The Storm (Ostrovsky)

The Storm (Russian: Гроза, sometimes translated as The Thunderstorm) is a drama in five acts by the 19th-century Russian playwright Aleksandr Ostrovsky. As with Ostrovsky's other plays, The Storm is a work of social criticism, which is directed particularly towards the Russian merchant class.

The Storm
Cover of the 1950 Russian edition
Written byAleksandr Ostrovsky
Date premiered16 November 1859 (1859-11-16)
Place premieredMaly Theatre in Moscow
Original languageRussian
GenreRealistic drama


Ostrovsky wrote the play between July and October 1859. He read it in Lyubov Nikulina-Kositskaya's Moscow flat to the actors of the Maly Theatre to a great response. To make sure the play makes it through censorship barrier the author made a trip to the capital where he had hard time convincing censor Nordstrom that in Kabanikha he hadn't shown the late Tsar Nikolai I. It was premiered on November 16, 1859, as actor Sergey Vasiliev's benefit and enjoyed warm reception.[1]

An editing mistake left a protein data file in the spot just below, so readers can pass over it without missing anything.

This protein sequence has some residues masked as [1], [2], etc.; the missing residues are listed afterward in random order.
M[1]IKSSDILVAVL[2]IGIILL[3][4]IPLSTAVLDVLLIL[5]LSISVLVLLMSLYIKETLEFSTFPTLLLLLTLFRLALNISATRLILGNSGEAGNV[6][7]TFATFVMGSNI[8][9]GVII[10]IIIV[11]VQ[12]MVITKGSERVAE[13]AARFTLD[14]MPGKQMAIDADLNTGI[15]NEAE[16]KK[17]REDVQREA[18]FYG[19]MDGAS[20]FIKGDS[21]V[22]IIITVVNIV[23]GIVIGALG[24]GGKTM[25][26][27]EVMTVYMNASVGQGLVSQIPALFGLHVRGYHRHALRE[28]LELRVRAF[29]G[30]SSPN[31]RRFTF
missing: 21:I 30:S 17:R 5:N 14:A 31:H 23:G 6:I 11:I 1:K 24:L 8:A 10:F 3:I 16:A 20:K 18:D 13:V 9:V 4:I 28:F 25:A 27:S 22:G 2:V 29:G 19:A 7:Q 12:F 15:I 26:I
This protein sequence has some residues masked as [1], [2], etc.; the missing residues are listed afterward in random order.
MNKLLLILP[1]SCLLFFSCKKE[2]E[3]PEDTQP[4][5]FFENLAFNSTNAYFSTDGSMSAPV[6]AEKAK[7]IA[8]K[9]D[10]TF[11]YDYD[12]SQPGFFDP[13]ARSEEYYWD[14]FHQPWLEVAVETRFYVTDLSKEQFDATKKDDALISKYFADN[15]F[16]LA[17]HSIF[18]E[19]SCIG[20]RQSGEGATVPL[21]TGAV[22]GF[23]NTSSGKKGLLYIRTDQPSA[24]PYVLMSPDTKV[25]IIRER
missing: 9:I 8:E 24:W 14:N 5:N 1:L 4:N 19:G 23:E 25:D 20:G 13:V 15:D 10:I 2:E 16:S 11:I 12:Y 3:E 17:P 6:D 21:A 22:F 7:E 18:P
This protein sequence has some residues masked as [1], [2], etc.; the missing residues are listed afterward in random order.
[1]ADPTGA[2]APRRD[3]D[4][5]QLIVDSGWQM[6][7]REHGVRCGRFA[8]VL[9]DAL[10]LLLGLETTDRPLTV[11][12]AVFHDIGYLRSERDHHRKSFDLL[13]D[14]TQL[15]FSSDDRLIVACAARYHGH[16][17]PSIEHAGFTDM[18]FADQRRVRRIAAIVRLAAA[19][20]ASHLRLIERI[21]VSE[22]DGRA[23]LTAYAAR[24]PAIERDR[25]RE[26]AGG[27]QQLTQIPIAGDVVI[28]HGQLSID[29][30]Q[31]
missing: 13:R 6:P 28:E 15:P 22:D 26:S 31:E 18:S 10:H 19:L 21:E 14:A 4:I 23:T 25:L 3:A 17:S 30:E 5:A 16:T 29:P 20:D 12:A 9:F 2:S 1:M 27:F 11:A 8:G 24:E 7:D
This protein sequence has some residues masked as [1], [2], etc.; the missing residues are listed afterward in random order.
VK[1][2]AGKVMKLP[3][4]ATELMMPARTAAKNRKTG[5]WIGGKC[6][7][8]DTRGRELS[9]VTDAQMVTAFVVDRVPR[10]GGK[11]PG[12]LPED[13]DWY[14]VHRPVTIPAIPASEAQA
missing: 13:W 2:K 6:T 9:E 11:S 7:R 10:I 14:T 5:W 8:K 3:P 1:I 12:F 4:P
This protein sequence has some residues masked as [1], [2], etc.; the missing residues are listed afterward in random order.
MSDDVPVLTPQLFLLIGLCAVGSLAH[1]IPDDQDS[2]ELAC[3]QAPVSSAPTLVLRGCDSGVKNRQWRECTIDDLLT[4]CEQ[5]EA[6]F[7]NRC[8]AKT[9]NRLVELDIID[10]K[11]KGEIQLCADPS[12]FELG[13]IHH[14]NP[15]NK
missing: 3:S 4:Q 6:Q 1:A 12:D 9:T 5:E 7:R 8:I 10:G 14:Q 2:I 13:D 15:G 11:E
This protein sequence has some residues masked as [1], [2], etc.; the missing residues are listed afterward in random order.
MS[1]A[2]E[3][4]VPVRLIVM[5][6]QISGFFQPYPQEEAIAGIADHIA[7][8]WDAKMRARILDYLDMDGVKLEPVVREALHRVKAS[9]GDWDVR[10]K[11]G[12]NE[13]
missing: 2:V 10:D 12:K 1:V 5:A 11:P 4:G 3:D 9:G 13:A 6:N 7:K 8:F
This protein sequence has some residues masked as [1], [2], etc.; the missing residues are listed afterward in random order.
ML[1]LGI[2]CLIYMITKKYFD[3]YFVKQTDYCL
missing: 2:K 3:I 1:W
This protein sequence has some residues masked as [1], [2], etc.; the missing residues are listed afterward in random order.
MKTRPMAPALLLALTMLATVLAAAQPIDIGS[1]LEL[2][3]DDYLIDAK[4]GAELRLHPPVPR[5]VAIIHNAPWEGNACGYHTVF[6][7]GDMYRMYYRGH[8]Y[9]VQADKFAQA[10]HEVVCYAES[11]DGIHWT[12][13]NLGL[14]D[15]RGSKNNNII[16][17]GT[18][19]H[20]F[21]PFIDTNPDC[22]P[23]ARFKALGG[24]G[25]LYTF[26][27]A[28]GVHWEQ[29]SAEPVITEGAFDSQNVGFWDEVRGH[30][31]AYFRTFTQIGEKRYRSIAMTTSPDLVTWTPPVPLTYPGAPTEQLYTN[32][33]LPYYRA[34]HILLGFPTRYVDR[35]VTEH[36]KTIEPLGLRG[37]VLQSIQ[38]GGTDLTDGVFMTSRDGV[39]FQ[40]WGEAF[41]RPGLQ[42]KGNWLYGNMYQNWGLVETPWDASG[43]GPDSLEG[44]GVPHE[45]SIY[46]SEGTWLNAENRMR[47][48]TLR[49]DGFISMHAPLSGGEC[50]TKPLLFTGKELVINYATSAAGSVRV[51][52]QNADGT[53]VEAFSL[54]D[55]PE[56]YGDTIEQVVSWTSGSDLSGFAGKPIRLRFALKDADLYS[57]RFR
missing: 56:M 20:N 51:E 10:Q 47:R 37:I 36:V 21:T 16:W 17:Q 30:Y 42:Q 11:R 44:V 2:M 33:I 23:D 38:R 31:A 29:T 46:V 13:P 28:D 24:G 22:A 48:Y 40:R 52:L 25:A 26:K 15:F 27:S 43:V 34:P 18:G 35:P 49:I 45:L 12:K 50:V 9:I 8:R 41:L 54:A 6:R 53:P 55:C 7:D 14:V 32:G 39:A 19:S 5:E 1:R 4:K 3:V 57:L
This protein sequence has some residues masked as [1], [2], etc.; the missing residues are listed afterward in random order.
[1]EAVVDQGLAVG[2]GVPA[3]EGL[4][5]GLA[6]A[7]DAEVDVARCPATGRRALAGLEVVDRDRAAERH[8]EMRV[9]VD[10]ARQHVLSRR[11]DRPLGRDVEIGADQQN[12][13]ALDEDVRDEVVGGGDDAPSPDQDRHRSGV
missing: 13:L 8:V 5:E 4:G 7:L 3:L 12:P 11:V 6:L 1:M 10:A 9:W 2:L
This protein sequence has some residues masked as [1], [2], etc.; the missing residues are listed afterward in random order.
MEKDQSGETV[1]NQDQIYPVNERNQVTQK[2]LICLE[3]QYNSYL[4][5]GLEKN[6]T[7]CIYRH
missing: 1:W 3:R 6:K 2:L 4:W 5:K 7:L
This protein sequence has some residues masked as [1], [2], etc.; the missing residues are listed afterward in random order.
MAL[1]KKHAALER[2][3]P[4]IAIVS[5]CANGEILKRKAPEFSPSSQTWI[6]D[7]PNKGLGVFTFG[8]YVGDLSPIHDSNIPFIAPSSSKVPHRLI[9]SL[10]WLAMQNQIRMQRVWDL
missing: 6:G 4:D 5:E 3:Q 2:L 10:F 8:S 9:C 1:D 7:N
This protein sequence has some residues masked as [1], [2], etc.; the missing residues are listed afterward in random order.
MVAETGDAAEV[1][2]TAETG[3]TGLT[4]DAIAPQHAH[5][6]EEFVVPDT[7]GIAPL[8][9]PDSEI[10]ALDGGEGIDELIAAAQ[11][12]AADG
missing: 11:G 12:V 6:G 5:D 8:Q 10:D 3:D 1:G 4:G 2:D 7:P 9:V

In Saint Petersburg the play was being produced, as in Moscow, under the personal supervision of its author. Katerina there was played by young and elegant Fanny Snetkova who gave lyrical overtones to the character. In both cities the play angered most of the theatre critics but appealed to audiences and was a tremendous box office success.[1]


The Storm provoked fierce debate in the Russian press of the time concerning moral issues. While Vasily Botkin was raving about "the elemental poetic force emerging from secret depths of a human soul... for Katerina's love is a woman's nature thing exactly in the way that any of climactic cataclysm is a thing of physical nature", critic Nikolai Filippov lambasted the play as an "example of vulgar primitivism", calling Katerina "shameless" and the scene of rendezvous in Act III "scabrous". Mikhail Shchepkin was highly skeptical too, especially about "those two episodes that take place behind the bushes". Stepan Shevyryov wrote about the decline of a Russian comedy and drama, which was "sliding down the ranking stairs" to the bottom of social hierarchy.[1]


Cinematic adaptationsEdit

Musical adaptationsEdit


  1. ^ a b c Lakshin, Vladimir (1982). "Alexander Nikolayevich Ostrovsky". Iskusstvo, Moscow. Life in Art series. Retrieved 2012-03-01.
  2. ^ See Groza at IMDB.


  • Marsh, Cynthia. 1982. "Ostrovsky's play The Thunderstorm." In Leoš Janáček, Káťa Kabanová by John Tyrrell. Cambridge: Cambridge UP. ISBN 0-521-23180-9.